Important: these spiders can and do spread, travelling inside boxes and packaging.

Inside homes, the brown recluse spider can be found in any of the following places: dark spots within baths, dormitories, garages, closets and cellars, vent and heating conducts, seldom used clothes/shoes. They can nest in stored clothes, old books, boxes, furniture, toys, carpets, coatings, corners and cracks.

Typical outdoor habitats of the brown recluse spider: storage places, underneath rocks or inside hollow trunks.


Below is a location map of where they are normally found:

(taken from http://dermatology.cdlib.org/DOJvol5num2/special/recluse.html)

Recluse Spider Populations
The darkly shaded area of the map shows the distribution of the brown recluse spider (modified from the distribution map of Gertsch and Ennik, 1983). Additional limited populations may be found around the margins of the shaded area. The other 10 species of native recluse spiders are found in the striped area in the southwestern U.S.

(Taken from http://spiders.ucr.edu/recluseid.html)

Several important things:

  1. Check the map to see if you live in an area that is supposed to have recluse spiders.  If you do not live in any of the colored areas in the map, then it is HIGHLY UNLIKELY that you have a recluse spider.  It is POSSIBLE but incredibly unlikely.
  2. Because so many people have mistaken markings on a spider as violins, this is NOT a reliable characteristic for a non-arachnologist.  You need to look at the eye pattern.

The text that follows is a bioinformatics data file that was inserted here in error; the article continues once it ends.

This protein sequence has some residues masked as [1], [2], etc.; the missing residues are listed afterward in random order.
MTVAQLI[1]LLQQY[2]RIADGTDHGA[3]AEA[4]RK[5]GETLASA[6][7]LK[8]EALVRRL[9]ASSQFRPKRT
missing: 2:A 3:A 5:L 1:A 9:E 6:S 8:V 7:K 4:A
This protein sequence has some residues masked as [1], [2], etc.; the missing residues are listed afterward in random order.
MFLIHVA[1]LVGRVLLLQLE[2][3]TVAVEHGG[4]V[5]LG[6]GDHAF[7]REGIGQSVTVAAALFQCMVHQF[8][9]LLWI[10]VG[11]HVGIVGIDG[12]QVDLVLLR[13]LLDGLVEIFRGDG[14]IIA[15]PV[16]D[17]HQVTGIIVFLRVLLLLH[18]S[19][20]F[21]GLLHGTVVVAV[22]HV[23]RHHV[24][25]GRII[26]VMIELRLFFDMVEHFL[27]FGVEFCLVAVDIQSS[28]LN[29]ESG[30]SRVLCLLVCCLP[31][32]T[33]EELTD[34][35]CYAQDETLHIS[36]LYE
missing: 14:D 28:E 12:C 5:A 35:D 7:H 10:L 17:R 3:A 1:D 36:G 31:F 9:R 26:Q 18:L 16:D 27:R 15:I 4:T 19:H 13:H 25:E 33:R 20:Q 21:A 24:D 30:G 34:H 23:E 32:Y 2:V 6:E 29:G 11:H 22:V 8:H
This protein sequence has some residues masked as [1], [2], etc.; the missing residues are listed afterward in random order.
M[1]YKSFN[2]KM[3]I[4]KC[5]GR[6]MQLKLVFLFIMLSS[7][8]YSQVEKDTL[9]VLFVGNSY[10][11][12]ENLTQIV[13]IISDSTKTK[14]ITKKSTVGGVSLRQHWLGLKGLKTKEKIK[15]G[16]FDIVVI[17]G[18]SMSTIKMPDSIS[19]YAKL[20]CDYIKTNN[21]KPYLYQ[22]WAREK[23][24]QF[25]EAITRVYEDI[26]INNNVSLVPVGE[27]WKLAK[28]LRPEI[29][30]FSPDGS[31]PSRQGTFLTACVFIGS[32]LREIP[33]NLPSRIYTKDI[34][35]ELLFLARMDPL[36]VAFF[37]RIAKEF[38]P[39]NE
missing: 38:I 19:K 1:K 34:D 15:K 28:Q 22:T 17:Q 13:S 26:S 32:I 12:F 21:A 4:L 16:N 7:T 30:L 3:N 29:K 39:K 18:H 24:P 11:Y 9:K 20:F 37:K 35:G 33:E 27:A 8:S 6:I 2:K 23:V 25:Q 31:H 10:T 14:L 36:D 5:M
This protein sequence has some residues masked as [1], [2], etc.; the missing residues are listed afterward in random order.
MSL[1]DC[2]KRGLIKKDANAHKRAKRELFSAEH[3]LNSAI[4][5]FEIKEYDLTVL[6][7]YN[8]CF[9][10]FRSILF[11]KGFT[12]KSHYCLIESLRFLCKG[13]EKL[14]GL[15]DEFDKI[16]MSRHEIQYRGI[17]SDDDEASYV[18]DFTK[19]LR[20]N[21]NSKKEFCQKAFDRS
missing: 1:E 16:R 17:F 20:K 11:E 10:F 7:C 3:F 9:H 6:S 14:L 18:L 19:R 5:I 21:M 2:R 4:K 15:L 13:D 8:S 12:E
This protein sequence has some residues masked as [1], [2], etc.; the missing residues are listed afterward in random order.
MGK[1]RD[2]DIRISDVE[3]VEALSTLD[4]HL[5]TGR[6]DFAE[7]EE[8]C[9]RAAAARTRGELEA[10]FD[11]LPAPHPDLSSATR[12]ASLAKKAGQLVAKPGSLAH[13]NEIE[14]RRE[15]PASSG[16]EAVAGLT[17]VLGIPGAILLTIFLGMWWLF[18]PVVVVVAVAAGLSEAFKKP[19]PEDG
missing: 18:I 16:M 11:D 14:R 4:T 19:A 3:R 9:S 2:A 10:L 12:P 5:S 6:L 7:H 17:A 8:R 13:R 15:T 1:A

3. Even if you have a recluse, bites from them are extremely rare, despite all the stories.    Many of the really graphic nasty wounds you see on the internet as recluse bites can also be other conditions like necrotizing bacteria and pyoderma gangrenosum.  Ninety percent of brown recluse bites are not medically significant, heal very nicely often without medical. intervention and treatment for most brown recluse bites is simple first aid (RICE therapy – Rest, Ice, Compression, Elevation).  Many conditions are misdiagnosed as recluse bites when their cause is something else like infection, bad reaction to medication, diabetic ulcers, Lyme disease, or other underlying medical conditions.

The worst part about these spiders is their bite.

There are no lack of graphical images of brown recluse spider bites on the internet.. and since I wanted to keep this as informative and non-creepy as possible (believe me I got freaked about the pictures of the spider itself).  I’ll provide a less graphic one.

(Taken from http://www.emedicinehealth.com/spider_bite_brown_recluse_spider_bite/page3_em.htm)

Brown recluse spider bites often go unnoticed initially because they are usually painless bites. Occasionally, some minor burning that feels like a bee sting is noticed at the time of the bite. Symptoms usually develop two to eight hours after a bite. Keep in mind that most bites cause little tissue destruction.


If you think you have been bitten by a recluse, seek medical attention that day.

I hope this has been informative and educational.. if not a bit creepy.

Meow! Woof! Chirrp! Tell me what you think. =^..^=